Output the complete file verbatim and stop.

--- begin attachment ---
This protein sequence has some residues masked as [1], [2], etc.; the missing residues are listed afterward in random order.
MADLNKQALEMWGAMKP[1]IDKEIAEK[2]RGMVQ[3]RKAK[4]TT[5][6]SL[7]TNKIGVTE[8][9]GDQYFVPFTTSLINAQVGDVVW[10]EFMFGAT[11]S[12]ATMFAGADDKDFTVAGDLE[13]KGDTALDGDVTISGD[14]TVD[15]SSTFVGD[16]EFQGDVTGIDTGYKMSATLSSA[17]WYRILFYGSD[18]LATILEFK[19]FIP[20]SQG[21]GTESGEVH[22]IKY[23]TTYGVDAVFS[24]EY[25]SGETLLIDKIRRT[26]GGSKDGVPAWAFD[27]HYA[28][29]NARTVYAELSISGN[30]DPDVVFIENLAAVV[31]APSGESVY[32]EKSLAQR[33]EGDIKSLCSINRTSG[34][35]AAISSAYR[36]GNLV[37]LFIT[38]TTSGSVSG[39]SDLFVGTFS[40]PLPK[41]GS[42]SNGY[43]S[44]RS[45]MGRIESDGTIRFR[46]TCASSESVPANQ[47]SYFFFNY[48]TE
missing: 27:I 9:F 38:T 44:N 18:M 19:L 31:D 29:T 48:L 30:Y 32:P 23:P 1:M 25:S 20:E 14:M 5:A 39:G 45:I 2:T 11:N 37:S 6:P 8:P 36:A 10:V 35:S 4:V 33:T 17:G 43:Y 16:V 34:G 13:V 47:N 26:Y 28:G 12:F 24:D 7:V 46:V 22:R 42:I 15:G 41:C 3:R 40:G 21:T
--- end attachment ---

This protein sequence has some residues masked as [1], [2], etc.; the missing residues are listed afterward in random order.
MADLNKQALEMWGAMKP[1]IDKEIAEK[2]RGMVQ[3]RKAK[4]TT[5][6]SL[7]TNKIGVTE[8][9]GDQYFVPFTTSLINAQVGDVVW[10]EFMFGAT[11]S[12]ATMFAGADDKDFTVAGDLE[13]KGDTALDGDVTISGD[14]TVD[15]SSTFVGD[16]EFQGDVTGIDTGYKMSATLSSA[17]WYRILFYGSD[18]LATILEFK[19]FIP[20]SQG[21]GTESGEVH[22]IKY[23]TTYGVDAVFS[24]EY[25]SGETLLIDKIRRT[26]GGSKDGVPAWAFD[27]HYA[28][29]NARTVYAELSISGN[30]DPDVVFIENLAAVV[31]APSGESVY[32]EKSLAQR[33]EGDIKSLCSINRTSG[34][35]AAISSAYR[36]GNLV[37]LFIT[38]TTSGSVSG[39]SDLFVGTFS[40]PLPK[41]GS[42]SNGY[43]S[44]RS[45]MGRIESDGTIRFR[46]TCASSESVPANQ[47]SYFFFNY[48]TE
missing: 27:I 9:F 38:T 44:N 18:M 19:L 31:D 29:T 48:L 30:Y 32:P 23:P 1:M 25:S 20:E 14:M 5:A 39:G 45:I 2:T 11:N 37:S 6:P 8:P 36:A 10:V 35:S 4:V 33:T 17:G 43:Y 16:V 34:G 13:V 47:N 26:Y 28:G 12:F 24:D 7:V 46:V 22:R 42:I 15:G 41:C 3:R 40:G 21:T